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Tensors and operations

TensorFlow.js is a framework to define and run computations using tensors in JavaScript. A tensor is a generalization of vectors and matrices to higher dimensions.

Tensors

The central unit of data in TensorFlow.js is the tf.Tensor: a set of values shaped into an array of one or more dimensions. tf.Tensors are very similar to multidimensional arrays.

A tf.Tensor also contains the following properties:

  • rank: defines how many dimensions the tensor contains
  • shape: which defines the size of each dimension of the data
  • dtype: which defines the data type of the tensor.

A tf.Tensor can be created from an array with the tf.tensor() method:

// Create a rank-2 tensor (matrix) matrix tensor from a multidimensional array.
const a = tf.tensor([[1, 2], [3, 4]]);
console.log('shape:', a.shape);
a.print();

// Or you can create a tensor from a flat array and specify a shape.
const shape = [2, 2];
const b = tf.tensor([1, 2, 3, 4], shape);
console.log('shape:', b.shape);
b.print();

By default, tf.Tensors will have a float32 dtype. tf.Tensors can also be created with bool, int32, complex64, and string dtypes:

const a = tf.tensor([[1, 2], [3, 4]], [2, 2], 'int32');
console.log('shape:', a.shape);
console.log('dtype', a.dtype);
a.print();

TensorFlow.js also provides a set of convenience methods for creating random tensors, tensors filled with a particular value, tensors from HTMLImageElements, and many more which you can find here.

Changing the shape of a Tensor

The number of elements in a tf.Tensor is the product of the sizes in its shape. Since often times there can be multiple shapes with the same size, it's often useful to be able to reshape a tf.Tensor to another shape with the same size. This can be achieved with the reshape() method:

const a = tf.tensor([[1, 2], [3, 4]]);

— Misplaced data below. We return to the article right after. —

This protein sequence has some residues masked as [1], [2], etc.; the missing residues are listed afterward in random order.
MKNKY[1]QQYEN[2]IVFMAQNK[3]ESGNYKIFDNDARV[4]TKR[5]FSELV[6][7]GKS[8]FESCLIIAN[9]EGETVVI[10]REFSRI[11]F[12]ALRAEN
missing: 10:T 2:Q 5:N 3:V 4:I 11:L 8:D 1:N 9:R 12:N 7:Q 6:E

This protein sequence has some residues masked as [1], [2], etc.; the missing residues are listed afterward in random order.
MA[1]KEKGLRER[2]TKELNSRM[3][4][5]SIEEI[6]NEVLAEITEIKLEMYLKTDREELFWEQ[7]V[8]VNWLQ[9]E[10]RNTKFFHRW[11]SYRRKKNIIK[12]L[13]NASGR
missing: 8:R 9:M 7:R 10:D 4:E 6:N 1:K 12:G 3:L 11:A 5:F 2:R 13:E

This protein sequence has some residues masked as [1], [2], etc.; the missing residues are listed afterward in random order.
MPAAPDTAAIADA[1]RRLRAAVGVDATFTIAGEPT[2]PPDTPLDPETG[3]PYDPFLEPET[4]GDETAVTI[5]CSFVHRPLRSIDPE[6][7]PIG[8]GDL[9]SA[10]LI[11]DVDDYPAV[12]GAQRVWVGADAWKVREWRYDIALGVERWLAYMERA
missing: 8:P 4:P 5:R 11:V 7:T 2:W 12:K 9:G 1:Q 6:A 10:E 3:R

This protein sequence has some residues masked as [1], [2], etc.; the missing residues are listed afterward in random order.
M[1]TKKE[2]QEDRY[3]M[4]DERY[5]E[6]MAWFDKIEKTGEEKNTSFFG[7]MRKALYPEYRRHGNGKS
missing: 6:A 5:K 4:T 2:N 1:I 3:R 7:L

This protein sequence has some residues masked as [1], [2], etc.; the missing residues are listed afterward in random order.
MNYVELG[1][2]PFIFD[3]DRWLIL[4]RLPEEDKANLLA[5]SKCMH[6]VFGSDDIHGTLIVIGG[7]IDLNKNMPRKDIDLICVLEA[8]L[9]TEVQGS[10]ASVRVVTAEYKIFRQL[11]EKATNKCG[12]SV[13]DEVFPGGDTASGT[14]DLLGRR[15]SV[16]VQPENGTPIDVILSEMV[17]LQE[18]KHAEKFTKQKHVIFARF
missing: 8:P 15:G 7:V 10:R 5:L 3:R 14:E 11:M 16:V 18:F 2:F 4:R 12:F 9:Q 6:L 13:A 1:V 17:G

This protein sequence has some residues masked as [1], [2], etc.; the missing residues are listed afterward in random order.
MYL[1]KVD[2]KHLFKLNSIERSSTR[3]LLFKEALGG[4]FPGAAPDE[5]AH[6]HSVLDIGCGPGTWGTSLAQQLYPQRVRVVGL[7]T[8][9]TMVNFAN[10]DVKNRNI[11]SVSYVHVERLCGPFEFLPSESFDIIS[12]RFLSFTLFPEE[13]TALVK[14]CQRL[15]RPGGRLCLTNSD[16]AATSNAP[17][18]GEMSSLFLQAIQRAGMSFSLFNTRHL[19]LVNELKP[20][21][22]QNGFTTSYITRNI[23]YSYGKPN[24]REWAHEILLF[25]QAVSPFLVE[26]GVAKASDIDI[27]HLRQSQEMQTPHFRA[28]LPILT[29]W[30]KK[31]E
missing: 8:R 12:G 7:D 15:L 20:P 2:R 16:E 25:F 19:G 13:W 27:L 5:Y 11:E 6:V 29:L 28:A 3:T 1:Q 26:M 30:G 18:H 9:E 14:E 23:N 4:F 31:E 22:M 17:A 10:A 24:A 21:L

console.log('a shape:', a.shape);
a.print();

const b = a.reshape([4, 1]);
console.log('b shape:', b.shape);
b.print();

Getting values from a Tensor

You can also get the values from a tf.Tensor using the Tensor.array() or Tensor.data() methods:

 const a = tf.tensor([[1, 2], [3, 4]]);
 // Returns the multi dimensional array of values.
 a.array().then(array => console.log(array));
 // Returns the flattened data that backs the tensor.
 a.data().then(data => console.log(data));

We also provide synchronous versions of these methods which are simpler to use, but will cause performance issues in your application. You should always prefer the asynchronous methods in production applications.

const a = tf.tensor([[1, 2], [3, 4]]);
// Returns the multi dimensional array of values.
console.log(a.arraySync());
// Returns the flattened data that backs the tensor.
console.log(a.dataSync());

Operations

While tensors allow you to store data, operations (ops) allow you to manipulate that data. TensorFlow.js also provides a wide variety of ops suitable for linear algebra and machine learning that can be performed on tensors.

Example: computing x2 of all elements in a tf.Tensor:

const x = tf.tensor([1, 2, 3, 4]);
const y = x.square();  // equivalent to tf.square(x)
y.print();

Example: adding elements of two tf.Tensors element-wise:

const a = tf.tensor([1, 2, 3, 4]);
const b = tf.tensor([10, 20, 30, 40]);
const y = a.add(b);  // equivalent to tf.add(a, b)
y.print();

Because tensors are immutable, these ops do not change their values. Instead, ops return always return new tf.Tensors.

You can find a list of the operations TensorFlow.js supports here.

Memory

When using the WebGL backend, tf.Tensor memory must be managed explicitly (it is not sufficient to let a tf.Tensor go out of scope for its memory to be released).

To destroy the memory of a tf.Tensor, you can use the dispose()method or tf.dispose():

const a = tf.tensor([[1, 2], [3, 4]]);
a.dispose(); // Equivalent to tf.dispose(a)

It is very common to chain multiple operations together in an application. Holding a reference to all of the intermediate variables to dispose them can reduce code readability. To solve this problem, TensorFlow.js provides a tf.tidy() method which cleans up all tf.Tensors that are not returned by a function after executing it, similar to the way local variables are cleaned up when a function is executed:

const a = tf.tensor([[1, 2], [3, 4]]);
const y = tf.tidy(() => {
  const result = a.square().log().neg();
  return result;
});

In this example, the result of square() and log() will automatically be disposed. The result of neg() will not be disposed as it is the return value of the tf.tidy().

You can also get the number of Tensors tracked by TensorFlow.js:

console.log(tf.memory());

The object printed by tf.memory() will contain information about how much memory is currently allocated. You can find more information here.